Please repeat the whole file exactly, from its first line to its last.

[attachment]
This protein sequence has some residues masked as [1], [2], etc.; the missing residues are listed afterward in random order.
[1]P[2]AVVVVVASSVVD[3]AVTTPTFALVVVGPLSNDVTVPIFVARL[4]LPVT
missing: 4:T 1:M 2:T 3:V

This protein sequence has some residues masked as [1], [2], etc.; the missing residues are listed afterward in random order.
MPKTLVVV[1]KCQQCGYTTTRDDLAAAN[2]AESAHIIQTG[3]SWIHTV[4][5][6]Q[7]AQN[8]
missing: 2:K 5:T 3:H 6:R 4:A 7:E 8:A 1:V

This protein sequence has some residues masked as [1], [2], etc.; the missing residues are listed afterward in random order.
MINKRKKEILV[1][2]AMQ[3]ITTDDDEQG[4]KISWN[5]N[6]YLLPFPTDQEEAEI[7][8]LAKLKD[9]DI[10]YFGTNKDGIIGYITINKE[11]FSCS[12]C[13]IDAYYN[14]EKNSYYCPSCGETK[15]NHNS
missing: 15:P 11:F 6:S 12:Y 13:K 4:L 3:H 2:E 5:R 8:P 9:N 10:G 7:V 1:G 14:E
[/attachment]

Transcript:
This protein sequence has some residues masked as [1], [2], etc.; the missing residues are listed afterward in random order.
[1]P[2]AVVVVVASSVVD[3]AVTTPTFALVVVGPLSNDVTVPIFVARL[4]LPVT
missing: 4:T 1:M 2:T 3:V

This protein sequence has some residues masked as [1], [2], etc.; the missing residues are listed afterward in random order.
MPKTLVVV[1]KCQQCGYTTTRDDLAAAN[2]AESAHIIQTG[3]SWIHTV[4][5][6]Q[7]AQN[8]
missing: 2:K 5:T 3:H 6:R 4:A 7:E 8:A 1:V

This protein sequence has some residues masked as [1], [2], etc.; the missing residues are listed afterward in random order.
MINKRKKEILV[1][2]AMQ[3]ITTDDDEQG[4]KISWN[5]N[6]YLLPFPTDQEEAEI[7][8]LAKLKD[9]DI[10]YFGTNKDGIIGYITINKE[11]FSCS[12]C[13]IDAYYN[14]EKNSYYCPSCGETK[15]NHNS
missing: 15:P 11:F 6:S 12:Y 13:K 4:L 3:H 2:E 5:R 8:P 9:N 10:G 7:V 1:G 14:E